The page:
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See detailUrban Interactions
Picard, Pierre M UL; Jun Sung, Kim; Patacchini, Eleonora et al

E-print/Working paper (2017)

This paper studies social-tie formation when individuals care about the geographical location of other individuals. In our model, the intensity of social interactions can be chosen at the same time as ... [more ▼]

This paper studies social-tie formation when individuals care about the geographical location of other individuals. In our model, the intensity of social interactions can be chosen at the same time as friends. We characterize the equilibrium in terms of both social interactions and social capital (the value of social interactions offered by each agent) for a general distribution of individuals in the urban geographical space. We show that greater geographical dispersion decreases the incentives to socially interact. We also show that the equilibrium frequency of interactions is lower than the effcient one. Using a unique geo-coded dataset of friendship networks among adolescents in the United States, we estimate the model and validate that agents interact less than the social first best optimum. Our policy analysis suggests that, given the same cost, subsidizing social interactions yields a higher total welfare than subsidizing transportation costs. [less ▲]

Detailed reference viewed: 19 (0 UL)
Peer Reviewed
See detailUrban liberties and citizenship from the Middle Ages to Today
Pauly, Michel UL

in Pauly, Michel; Lee, Alexander (Eds.) Urban liberty and citizenship from the Middle Ages up to now (2015)

Introduction to the book in French and English

Detailed reference viewed: 93 (3 UL)
See detailUrban liberties and citizenship from the Middle Ages up to now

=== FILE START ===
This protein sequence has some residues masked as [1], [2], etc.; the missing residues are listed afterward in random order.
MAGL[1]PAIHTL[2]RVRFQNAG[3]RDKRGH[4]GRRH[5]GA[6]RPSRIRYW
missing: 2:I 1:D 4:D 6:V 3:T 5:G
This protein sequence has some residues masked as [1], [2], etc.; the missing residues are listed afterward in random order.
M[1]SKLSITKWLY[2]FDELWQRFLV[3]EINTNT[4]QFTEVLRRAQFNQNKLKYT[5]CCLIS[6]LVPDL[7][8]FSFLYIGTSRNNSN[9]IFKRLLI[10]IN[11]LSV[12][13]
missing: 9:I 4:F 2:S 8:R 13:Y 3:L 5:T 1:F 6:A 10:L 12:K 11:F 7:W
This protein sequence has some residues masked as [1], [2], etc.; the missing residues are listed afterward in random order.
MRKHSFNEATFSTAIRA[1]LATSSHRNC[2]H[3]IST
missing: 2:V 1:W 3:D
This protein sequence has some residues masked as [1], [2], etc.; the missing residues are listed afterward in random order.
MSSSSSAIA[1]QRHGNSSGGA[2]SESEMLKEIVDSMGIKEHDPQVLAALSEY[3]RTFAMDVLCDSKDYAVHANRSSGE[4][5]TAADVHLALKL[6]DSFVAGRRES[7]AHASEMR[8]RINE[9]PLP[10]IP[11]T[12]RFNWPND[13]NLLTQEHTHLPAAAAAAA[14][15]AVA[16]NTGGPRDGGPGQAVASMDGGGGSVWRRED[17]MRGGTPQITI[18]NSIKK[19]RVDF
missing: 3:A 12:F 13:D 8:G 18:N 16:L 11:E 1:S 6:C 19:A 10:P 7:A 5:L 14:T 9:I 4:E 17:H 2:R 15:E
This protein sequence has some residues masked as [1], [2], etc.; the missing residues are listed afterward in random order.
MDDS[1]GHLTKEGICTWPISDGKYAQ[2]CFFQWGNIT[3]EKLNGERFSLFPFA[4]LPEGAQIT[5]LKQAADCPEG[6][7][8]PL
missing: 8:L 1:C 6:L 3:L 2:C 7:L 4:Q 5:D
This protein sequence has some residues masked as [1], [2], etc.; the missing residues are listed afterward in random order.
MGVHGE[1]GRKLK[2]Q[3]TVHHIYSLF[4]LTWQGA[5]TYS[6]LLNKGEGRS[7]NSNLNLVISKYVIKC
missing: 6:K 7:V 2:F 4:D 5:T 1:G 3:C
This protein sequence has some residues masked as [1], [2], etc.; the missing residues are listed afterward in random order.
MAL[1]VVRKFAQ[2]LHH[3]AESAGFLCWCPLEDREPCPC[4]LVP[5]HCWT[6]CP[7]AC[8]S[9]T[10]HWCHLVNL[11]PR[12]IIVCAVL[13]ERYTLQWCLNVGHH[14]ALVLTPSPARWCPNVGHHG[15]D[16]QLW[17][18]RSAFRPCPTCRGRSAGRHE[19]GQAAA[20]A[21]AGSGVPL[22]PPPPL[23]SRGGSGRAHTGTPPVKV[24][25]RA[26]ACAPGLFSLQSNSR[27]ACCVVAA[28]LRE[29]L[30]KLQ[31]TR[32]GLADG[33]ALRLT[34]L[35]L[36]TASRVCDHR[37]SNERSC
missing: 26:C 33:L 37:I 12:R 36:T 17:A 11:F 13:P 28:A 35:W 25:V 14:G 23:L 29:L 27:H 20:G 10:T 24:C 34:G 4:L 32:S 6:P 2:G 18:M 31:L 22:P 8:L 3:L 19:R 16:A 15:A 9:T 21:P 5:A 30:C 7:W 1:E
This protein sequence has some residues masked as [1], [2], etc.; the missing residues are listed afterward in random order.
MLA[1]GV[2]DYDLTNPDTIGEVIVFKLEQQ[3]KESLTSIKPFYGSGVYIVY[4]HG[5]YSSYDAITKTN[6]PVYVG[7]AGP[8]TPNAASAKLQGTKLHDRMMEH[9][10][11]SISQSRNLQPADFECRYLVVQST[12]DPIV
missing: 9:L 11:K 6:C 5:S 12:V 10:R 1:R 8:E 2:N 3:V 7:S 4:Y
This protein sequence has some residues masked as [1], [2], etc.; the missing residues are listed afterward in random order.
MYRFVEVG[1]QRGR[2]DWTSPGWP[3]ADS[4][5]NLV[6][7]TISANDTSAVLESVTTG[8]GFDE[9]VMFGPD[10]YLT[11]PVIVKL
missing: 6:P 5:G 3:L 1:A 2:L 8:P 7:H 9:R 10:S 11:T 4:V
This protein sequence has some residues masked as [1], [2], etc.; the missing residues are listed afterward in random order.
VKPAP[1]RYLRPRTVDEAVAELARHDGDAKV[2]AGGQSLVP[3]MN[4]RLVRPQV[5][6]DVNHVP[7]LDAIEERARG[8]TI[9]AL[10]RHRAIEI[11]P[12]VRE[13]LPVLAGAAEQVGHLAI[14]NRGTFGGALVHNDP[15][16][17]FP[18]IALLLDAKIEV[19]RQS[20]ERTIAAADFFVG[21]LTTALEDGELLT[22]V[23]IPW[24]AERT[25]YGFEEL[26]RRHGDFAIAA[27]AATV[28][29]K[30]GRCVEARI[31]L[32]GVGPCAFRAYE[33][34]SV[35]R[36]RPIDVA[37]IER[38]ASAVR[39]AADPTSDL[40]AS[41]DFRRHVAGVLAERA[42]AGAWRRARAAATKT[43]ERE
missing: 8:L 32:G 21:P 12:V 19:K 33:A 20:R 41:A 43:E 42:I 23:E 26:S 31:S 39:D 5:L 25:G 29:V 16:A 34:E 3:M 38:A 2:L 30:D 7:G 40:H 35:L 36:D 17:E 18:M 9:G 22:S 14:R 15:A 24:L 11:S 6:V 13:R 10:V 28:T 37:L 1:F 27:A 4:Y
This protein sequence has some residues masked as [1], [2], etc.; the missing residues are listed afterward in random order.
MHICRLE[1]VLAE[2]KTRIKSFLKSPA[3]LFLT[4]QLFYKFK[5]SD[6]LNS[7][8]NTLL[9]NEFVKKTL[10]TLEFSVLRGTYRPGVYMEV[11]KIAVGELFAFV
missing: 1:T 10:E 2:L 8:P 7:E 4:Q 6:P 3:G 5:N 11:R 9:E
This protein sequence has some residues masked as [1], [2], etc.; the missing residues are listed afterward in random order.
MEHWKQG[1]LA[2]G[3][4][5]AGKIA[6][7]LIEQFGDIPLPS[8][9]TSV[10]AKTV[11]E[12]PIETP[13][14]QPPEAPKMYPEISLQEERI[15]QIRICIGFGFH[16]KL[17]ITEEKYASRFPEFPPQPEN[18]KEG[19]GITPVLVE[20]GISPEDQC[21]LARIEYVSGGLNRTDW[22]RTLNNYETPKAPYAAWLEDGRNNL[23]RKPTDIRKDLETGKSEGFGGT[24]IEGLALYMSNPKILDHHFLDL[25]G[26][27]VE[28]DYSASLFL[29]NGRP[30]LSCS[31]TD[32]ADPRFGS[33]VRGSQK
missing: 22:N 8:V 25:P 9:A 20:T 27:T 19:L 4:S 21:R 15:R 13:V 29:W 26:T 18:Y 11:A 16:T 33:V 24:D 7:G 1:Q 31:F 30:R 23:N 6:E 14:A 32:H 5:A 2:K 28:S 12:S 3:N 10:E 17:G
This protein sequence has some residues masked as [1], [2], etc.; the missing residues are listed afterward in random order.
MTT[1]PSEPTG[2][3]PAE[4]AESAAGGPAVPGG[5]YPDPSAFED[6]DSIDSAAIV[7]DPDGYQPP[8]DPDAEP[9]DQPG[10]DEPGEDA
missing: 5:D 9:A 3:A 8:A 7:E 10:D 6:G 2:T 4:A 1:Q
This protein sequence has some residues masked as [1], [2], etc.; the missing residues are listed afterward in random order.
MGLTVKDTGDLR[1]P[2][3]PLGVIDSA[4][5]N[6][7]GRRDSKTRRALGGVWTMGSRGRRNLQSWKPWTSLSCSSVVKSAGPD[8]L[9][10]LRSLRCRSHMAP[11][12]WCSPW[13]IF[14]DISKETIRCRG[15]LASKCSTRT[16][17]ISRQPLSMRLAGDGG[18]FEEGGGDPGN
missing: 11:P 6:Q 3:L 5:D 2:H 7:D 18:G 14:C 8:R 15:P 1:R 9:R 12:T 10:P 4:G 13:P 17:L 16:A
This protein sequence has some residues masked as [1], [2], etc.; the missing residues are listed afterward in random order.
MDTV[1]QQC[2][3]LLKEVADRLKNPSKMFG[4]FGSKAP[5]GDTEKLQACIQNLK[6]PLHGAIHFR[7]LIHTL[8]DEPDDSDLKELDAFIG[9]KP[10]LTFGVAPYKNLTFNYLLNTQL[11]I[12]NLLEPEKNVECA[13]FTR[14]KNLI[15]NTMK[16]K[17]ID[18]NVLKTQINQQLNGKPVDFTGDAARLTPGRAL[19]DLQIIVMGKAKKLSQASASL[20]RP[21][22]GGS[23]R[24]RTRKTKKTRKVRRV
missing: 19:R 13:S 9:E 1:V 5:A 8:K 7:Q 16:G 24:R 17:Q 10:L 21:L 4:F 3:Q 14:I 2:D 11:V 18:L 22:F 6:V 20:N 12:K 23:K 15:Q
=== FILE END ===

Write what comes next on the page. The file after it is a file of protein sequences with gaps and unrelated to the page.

Pauly, Michel UL; Lee, Alexander UL

Book published by Porta Alba Verlag (2015)

Actes du colloque 2009 de la Commission internationale pour l'Histoire des villes

Detailed reference viewed: 137 (2 UL)
Peer Reviewed
See detailUrban Logistics
Hesse, Markus UL

in Button, K.; Vega, H.; Nijkamp, P. (Eds.) A Dictionary of Transport Analysis (2010)

Detailed reference viewed: 73 (2 UL)
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See detailUrban Networks on the Move
Hesse, Markus UL

in German Cities - Success Beyond Growth? (2006)

Detailed reference viewed: 62 (1 UL)
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Peer Reviewed
See detailThe Urban Planning Strategy in Al-Hussein Palestinian Refugee Camp in Amman: Heterogeneous Practices, Homogeneous Landscape
Oesch, Lucas UL

in Hanafi, Sari; Hilal, Leila; Takkenberg, Lex (Eds.) UNRWA and Palestinian Refugees: From Relief and Works to Human Development (2014)

Detailed reference viewed: 109 (13 UL)
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Peer Reviewed
See detailUrban Policy in the Time of Obama
Hesse, Markus UL

in DISP Dokumente und Informationen zur Schweizerischen Orts-, Regional- und Landesplanung (2018), 54(212/1), 76